Abstract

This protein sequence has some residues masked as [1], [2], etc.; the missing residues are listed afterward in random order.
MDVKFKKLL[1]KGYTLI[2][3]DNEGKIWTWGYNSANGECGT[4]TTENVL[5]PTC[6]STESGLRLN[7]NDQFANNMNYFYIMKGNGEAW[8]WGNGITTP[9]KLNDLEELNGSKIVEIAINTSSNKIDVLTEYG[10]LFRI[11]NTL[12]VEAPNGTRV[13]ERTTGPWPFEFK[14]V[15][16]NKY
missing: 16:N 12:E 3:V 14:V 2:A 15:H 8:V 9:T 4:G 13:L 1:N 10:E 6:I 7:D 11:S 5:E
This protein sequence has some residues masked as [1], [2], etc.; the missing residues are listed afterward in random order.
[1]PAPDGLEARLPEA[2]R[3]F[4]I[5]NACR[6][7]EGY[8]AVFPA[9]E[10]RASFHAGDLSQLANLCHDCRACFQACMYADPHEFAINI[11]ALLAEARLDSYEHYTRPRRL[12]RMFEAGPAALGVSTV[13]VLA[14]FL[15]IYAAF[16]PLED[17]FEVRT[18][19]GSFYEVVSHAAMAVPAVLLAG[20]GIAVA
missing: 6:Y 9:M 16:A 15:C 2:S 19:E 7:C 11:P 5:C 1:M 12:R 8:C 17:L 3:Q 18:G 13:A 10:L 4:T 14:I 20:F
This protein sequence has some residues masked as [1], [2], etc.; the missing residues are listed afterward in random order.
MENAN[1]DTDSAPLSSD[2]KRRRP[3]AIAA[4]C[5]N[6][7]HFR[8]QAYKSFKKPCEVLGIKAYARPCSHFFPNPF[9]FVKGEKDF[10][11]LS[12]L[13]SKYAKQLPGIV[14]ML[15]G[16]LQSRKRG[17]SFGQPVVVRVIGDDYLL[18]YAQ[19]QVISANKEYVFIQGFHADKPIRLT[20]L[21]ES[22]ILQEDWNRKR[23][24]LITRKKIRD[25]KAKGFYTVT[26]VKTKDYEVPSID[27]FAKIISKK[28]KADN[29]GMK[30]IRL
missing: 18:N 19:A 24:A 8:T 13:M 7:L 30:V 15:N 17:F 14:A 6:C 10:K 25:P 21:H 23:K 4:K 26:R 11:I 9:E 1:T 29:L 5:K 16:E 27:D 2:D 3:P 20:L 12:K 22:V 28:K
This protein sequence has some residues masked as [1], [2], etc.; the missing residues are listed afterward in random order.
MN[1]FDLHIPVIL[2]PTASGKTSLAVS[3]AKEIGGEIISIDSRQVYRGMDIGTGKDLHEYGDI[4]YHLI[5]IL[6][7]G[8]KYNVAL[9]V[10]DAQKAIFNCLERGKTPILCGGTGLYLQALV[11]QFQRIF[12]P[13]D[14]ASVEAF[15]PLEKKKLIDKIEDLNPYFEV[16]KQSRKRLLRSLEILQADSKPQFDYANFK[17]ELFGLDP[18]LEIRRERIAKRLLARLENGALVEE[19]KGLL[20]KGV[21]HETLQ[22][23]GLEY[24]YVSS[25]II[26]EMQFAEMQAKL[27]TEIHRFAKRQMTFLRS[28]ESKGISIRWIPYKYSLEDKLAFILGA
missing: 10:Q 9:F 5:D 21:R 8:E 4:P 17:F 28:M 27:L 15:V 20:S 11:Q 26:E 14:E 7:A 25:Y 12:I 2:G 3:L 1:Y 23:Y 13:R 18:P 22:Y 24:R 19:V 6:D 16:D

Localized tumors composed of immature cells of the myelogenous series have been recognized for many years as an uncommon manifestation of granulocytic leukemia. The histologic diagnosis of chloroma (granulocytic sarcoma) may be extremely difficult when the myeloblastic cells are poorly differentiated and the tumor lacks the characteristic green color. The diagnostic difficulty may be further compounded when the granulocytic sarcoma develops before there is peripheral blood or bone marrow evidence of leukemia. Previous criteria for the diagnosis of chloroma have been ambiguous because of the capricious nature of the hydroperoxidase activity and the lack of definitive histochemical criteria. In this case, a combination of Sudan black B and myeloperoxidase histochemical staining and ultrastructural evaluation was applied. The light microscopic histochemical studies suggested the presence of Phi bodies and rods both in the formalin-fixed tumor and in the cells derived from the subsequent pleural effusion; this was confirmed by electron microscopy, which demonstrated the peridicity of the crystalline rod substructure. These observations show that light microscopic histochemical studies can facilitate the diagnosis of granulocytic sarcoma or chloroma in the absence of peripheral blood or bone marrow manifestations of leukemia.

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